UK banks push back over fraud worries in Covid loans
Banks have reacted with horror at claims from former Treasury minister Lord Agnew of “woeful” oversight of the coronavirus loans scheme, fearing their reputation could be unfairly tarnished over accusations that they handed out billions to fraudsters. Banks were encouraged to lend swiftly to small companies via a 100% state guarantee on their losses underwritten by the taxpayer. Lord Agnew said £1bn had already been paid out to banks under the guarantee but payments should be halted until there was clarity on what lenders were doing to tackle fraud. One senior UK bank executive told the FT: “I am beyond words. People were working every hour God sent to find solutions.” The banker added that if cool heads do not prevail, meetings with the Treasury and the FCA were fully minuted and will show the pressure banks were under to push the loans out the door.
Legislators target companies linked to atrocities
Lawmakers around the world have called on their governments to draw up a blacklist of entities suspected of perpetrating atrocities that companies should then be barred from investing in. Sixteen British MPs and peers are among thirty-five legislators from more than ten countries who have moved to sanction companies for investing in firms that profit from the persecution of Uighur Muslims in China, for example. The move comes after HSBC was criticied for holding shares for a company said to be involved with the detention of Uyghurs.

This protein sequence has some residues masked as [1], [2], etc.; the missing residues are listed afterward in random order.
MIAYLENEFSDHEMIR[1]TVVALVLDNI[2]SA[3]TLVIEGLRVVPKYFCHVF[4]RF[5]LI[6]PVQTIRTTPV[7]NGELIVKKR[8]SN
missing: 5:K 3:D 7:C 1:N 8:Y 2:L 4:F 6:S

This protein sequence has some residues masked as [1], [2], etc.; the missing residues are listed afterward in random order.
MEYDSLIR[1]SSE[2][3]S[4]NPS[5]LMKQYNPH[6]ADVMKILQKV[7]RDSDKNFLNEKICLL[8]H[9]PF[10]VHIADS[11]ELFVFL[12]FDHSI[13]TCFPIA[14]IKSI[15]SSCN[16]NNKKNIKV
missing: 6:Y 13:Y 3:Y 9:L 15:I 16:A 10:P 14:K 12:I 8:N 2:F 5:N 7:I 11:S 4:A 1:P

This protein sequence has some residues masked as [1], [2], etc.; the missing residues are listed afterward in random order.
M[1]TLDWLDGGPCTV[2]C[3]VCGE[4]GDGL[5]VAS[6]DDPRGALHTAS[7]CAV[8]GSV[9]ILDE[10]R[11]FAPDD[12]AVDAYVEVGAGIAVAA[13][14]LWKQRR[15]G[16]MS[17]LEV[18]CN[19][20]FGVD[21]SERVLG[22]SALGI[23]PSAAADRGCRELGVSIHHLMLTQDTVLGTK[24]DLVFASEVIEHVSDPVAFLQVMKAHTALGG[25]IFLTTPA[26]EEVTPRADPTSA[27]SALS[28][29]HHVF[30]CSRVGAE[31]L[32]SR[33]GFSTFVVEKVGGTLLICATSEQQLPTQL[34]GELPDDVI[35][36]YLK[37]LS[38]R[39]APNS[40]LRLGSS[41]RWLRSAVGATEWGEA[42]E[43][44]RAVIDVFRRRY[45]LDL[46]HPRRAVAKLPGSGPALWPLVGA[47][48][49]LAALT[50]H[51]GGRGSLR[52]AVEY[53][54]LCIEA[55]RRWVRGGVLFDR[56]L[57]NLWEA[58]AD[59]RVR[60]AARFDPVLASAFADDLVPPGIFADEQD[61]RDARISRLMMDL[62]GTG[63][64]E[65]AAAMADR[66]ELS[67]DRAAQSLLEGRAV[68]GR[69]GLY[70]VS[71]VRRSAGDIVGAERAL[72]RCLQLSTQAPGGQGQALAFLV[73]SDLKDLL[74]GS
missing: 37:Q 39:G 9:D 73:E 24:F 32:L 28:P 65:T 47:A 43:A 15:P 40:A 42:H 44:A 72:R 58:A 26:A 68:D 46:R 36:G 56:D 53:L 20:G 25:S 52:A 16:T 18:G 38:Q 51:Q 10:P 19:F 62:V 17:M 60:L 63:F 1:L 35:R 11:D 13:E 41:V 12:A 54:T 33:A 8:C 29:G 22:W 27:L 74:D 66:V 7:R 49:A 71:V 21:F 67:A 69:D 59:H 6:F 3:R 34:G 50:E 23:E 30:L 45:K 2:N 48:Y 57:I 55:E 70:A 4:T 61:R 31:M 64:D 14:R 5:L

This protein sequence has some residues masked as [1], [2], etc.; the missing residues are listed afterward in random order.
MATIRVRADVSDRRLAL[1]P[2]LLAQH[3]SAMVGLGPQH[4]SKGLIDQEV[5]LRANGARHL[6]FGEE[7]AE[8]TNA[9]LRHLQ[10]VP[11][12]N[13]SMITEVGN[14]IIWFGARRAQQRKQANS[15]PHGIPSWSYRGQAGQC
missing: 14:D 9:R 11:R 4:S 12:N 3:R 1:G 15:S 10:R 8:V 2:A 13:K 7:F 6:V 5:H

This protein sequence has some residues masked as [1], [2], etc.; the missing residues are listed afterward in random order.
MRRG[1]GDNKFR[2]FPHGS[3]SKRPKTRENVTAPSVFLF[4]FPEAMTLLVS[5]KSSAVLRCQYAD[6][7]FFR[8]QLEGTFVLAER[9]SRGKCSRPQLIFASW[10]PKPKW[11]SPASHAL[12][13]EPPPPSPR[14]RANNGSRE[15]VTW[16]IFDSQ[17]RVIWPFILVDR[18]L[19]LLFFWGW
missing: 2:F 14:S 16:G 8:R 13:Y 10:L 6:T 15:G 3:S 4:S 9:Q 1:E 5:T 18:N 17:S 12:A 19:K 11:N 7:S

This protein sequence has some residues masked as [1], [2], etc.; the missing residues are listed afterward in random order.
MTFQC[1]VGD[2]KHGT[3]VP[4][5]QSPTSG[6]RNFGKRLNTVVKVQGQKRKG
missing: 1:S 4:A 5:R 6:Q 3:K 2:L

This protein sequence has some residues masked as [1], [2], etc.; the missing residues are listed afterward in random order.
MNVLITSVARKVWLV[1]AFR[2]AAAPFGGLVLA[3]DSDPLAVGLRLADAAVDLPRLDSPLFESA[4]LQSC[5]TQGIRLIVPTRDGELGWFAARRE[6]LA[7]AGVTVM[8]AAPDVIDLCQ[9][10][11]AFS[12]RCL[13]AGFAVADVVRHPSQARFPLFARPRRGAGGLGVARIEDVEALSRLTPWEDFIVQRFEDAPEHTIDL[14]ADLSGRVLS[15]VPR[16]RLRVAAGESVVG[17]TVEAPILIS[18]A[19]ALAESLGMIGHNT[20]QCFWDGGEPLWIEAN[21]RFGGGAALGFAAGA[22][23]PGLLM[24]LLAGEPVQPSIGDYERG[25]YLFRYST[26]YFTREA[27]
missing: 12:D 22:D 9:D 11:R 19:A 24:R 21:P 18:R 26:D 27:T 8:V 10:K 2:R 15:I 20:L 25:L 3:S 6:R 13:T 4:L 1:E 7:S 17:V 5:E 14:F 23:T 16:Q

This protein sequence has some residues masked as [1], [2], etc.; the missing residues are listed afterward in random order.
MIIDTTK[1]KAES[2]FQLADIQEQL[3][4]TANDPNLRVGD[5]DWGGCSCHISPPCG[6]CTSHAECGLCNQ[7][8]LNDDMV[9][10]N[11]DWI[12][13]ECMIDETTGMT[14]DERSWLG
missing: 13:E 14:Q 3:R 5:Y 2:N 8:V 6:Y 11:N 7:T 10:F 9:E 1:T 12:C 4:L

MoneyGram reviews private equity bids
MoneyGram International is reviewing bids from three private equity firms - Madison Dearborn Partners, Siris Capital Group and Advent International. MoneyGram expects to decide on whether it will sell itself in the coming days, sources say.
Credit Suisse warns of trading slowdown
Credit Suisse has warned its investment bank will report a loss for the fourth quarter as a result of mounting litigation costs and a slowdown in trading activity. The alert comes after the Swiss bank lost its chairman Antonio Horta-Osorio for breaking Covid rules. Andrew Coombs at Citigroup commented: “We expect this result will be far worse than peers and its calls into question the new strategy which is to allocate more capital to wealth management and grow this business.”
African payments system negotiates with more banks